When the debtor dies…
Chasing a debtor into probate court.
Life as a Texas collections lawyer is rarely boring. Not every lawyer knows the best practice for collecting a judgment. No two situations are the same. Frequently we are retained by lawyers who obtain a judgment and then are stumped. A lawyer in Houston had obtained a judgment against a debtor who had a Big Firm lawyer representing him. Prosecuting judgments in Texas is a specialty, not every one understand the process and eventually we were hired to collect the judgment.
The prior lawyer had been bullied by the Big Firm lawyer so we decided to level the playing field. First, we obtained a temporary restraining order prohibiting the debtor from moving his assets; something the previous lawyer couldn’t seem to stop. Then we began deposing the debtor’s business associates to get a clear picture of his dealings with others.
The debtor was married. He had a house in Houston where he stayed most of the time. His wife had one in Galveston, where she stayed most of the time. Both of these homes were the stuff of dreams for your average American. And they were defrauding the local property tax authorities because each of them were claiming their residence as a homestead.
As we were working our way towards asking the court to execute on the house in Houston, the debtor died. So we filed a claim in the probate of his estate. The wife, who still lived in Galveston, now claimed the Houston house as her homestead. The Houston home was worth about $750,000 (which he owned free and clear), but the Galveston home was only about $350,000.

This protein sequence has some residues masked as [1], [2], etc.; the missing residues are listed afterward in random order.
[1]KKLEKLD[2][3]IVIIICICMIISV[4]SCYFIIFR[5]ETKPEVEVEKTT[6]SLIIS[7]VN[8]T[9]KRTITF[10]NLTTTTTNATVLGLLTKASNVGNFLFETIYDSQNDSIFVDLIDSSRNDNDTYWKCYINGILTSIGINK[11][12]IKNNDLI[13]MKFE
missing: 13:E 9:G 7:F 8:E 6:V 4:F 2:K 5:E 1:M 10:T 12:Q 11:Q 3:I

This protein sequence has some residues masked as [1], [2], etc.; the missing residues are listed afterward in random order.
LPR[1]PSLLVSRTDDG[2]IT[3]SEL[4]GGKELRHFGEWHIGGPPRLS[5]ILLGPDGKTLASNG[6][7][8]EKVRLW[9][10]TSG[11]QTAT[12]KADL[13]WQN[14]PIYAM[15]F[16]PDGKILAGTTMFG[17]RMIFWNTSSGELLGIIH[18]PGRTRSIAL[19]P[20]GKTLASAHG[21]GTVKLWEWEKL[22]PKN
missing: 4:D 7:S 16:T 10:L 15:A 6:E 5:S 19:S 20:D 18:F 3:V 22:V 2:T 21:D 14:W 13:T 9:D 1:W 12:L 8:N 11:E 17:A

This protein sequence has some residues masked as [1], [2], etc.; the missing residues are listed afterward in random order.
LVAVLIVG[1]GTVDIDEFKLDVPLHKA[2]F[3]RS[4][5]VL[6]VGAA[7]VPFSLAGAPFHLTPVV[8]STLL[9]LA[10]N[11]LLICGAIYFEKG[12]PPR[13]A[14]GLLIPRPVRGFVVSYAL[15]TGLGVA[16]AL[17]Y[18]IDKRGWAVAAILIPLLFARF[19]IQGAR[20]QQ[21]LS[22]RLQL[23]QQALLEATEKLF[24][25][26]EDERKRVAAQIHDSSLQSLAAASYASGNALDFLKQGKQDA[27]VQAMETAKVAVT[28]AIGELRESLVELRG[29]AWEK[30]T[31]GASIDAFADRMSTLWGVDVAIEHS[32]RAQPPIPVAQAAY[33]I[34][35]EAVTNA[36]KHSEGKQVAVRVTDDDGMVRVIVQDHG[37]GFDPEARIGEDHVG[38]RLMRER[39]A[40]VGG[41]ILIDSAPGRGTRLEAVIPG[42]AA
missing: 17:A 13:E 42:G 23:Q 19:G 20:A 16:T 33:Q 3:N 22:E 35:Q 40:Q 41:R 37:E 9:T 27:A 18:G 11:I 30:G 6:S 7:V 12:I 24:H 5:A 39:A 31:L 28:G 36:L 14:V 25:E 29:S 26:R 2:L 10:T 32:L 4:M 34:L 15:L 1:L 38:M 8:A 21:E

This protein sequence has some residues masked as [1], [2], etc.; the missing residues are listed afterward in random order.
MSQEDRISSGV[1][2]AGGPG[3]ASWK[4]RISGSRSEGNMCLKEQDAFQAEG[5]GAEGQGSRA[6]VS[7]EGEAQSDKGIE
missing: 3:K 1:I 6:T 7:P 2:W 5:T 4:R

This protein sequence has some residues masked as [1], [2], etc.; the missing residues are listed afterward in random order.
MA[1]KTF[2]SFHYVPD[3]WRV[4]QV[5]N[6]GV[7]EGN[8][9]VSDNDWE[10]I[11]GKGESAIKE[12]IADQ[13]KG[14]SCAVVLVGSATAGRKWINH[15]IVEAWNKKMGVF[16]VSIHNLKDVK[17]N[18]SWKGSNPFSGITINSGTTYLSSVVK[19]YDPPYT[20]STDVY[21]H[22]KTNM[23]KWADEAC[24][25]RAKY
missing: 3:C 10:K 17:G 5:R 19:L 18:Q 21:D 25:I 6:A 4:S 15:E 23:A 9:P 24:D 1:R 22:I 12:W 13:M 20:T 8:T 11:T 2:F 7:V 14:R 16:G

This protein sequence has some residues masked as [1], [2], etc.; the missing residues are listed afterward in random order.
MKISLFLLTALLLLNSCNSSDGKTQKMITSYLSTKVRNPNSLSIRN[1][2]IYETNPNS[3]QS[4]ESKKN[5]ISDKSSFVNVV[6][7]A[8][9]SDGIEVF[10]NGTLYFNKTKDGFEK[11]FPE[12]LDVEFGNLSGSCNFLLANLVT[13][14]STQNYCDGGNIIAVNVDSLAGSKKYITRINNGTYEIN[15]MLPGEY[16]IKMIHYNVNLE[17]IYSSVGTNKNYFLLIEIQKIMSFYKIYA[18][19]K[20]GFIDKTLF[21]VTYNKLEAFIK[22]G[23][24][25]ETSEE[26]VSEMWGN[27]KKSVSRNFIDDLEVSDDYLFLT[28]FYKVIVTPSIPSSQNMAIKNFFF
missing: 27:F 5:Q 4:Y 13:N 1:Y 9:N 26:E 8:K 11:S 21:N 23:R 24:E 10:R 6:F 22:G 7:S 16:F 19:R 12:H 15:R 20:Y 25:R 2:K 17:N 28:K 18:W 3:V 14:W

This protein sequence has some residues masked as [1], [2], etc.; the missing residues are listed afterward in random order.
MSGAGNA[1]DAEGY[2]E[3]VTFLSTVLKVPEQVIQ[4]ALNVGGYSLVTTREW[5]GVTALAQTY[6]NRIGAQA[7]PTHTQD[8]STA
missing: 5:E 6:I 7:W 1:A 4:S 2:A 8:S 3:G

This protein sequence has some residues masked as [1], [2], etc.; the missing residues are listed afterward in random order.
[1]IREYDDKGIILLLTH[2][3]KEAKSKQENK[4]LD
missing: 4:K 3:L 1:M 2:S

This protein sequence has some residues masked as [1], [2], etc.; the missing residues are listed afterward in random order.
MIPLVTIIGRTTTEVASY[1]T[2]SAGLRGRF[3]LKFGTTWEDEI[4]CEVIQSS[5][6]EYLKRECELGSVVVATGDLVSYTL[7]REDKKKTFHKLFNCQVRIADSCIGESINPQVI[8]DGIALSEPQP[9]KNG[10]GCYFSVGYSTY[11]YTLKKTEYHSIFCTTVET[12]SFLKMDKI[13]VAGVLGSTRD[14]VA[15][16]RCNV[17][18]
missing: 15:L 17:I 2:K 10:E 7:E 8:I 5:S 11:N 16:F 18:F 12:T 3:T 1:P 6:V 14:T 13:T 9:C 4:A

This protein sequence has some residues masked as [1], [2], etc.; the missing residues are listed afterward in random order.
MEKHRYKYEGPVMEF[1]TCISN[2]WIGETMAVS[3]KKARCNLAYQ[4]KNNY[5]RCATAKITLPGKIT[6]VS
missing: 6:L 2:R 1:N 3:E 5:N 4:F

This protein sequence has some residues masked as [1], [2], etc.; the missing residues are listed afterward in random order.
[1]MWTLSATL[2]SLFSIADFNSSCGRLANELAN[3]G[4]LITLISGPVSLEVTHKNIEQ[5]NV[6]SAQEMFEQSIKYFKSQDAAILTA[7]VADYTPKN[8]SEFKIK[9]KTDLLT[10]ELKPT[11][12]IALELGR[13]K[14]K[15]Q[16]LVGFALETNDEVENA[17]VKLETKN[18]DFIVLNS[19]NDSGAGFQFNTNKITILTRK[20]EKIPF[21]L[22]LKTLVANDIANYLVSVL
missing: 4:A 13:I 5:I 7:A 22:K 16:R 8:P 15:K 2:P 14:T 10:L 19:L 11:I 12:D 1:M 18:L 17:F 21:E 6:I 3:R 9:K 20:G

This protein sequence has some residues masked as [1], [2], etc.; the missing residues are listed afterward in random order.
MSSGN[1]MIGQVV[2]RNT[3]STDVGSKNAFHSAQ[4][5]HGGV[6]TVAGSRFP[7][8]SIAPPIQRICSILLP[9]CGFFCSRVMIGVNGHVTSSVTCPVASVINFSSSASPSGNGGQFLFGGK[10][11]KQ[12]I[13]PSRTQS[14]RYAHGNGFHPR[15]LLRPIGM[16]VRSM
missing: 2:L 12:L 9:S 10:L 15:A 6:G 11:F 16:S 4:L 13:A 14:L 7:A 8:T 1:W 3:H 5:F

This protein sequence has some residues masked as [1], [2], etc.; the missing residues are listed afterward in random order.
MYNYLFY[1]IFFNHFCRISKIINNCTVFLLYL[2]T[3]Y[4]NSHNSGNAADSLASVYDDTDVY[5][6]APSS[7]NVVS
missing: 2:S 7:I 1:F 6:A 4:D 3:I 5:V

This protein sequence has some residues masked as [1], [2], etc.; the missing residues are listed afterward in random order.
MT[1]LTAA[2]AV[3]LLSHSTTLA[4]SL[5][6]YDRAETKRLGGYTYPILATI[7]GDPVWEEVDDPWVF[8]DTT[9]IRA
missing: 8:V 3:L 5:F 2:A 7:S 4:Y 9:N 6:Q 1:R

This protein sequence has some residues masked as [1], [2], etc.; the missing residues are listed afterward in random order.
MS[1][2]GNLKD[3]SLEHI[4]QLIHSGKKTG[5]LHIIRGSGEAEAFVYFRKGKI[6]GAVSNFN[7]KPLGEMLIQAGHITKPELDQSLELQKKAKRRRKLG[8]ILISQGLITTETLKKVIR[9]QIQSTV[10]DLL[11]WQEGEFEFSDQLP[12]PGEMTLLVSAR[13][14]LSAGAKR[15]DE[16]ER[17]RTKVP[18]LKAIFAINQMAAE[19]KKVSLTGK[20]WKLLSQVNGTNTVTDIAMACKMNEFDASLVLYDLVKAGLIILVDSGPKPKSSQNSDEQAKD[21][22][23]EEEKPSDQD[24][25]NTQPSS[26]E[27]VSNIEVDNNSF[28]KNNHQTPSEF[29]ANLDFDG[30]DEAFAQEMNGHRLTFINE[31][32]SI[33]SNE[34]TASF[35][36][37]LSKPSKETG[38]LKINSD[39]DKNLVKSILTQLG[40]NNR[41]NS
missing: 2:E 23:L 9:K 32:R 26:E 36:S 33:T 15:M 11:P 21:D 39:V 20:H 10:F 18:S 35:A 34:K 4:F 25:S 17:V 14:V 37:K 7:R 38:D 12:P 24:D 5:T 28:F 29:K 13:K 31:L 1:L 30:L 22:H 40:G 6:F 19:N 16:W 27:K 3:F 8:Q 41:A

After a fair amount of wrangling we were finally able to set the matter for hearing in the probate court. But before we could hold the hearing the executor sold the house. We agreed to to allow the sale to go forward and the money from the sale of the house was held in escrow until our client’s claim against the money could be resolved.
On the eve of the hearing to decide how the debtor’s estate could spend the money from the sale of the house, we reached an agreement with the wife. She agreed to a distribution of about 80% of the proceeds to our client. Under these rather odd circumstances, it was an excellent resolution.
While it’s a successful conclusion for sure, it’s also an example of the fact that collecting judgments requires aggressive effort, creativity, expertise and also requires a long-term commitment.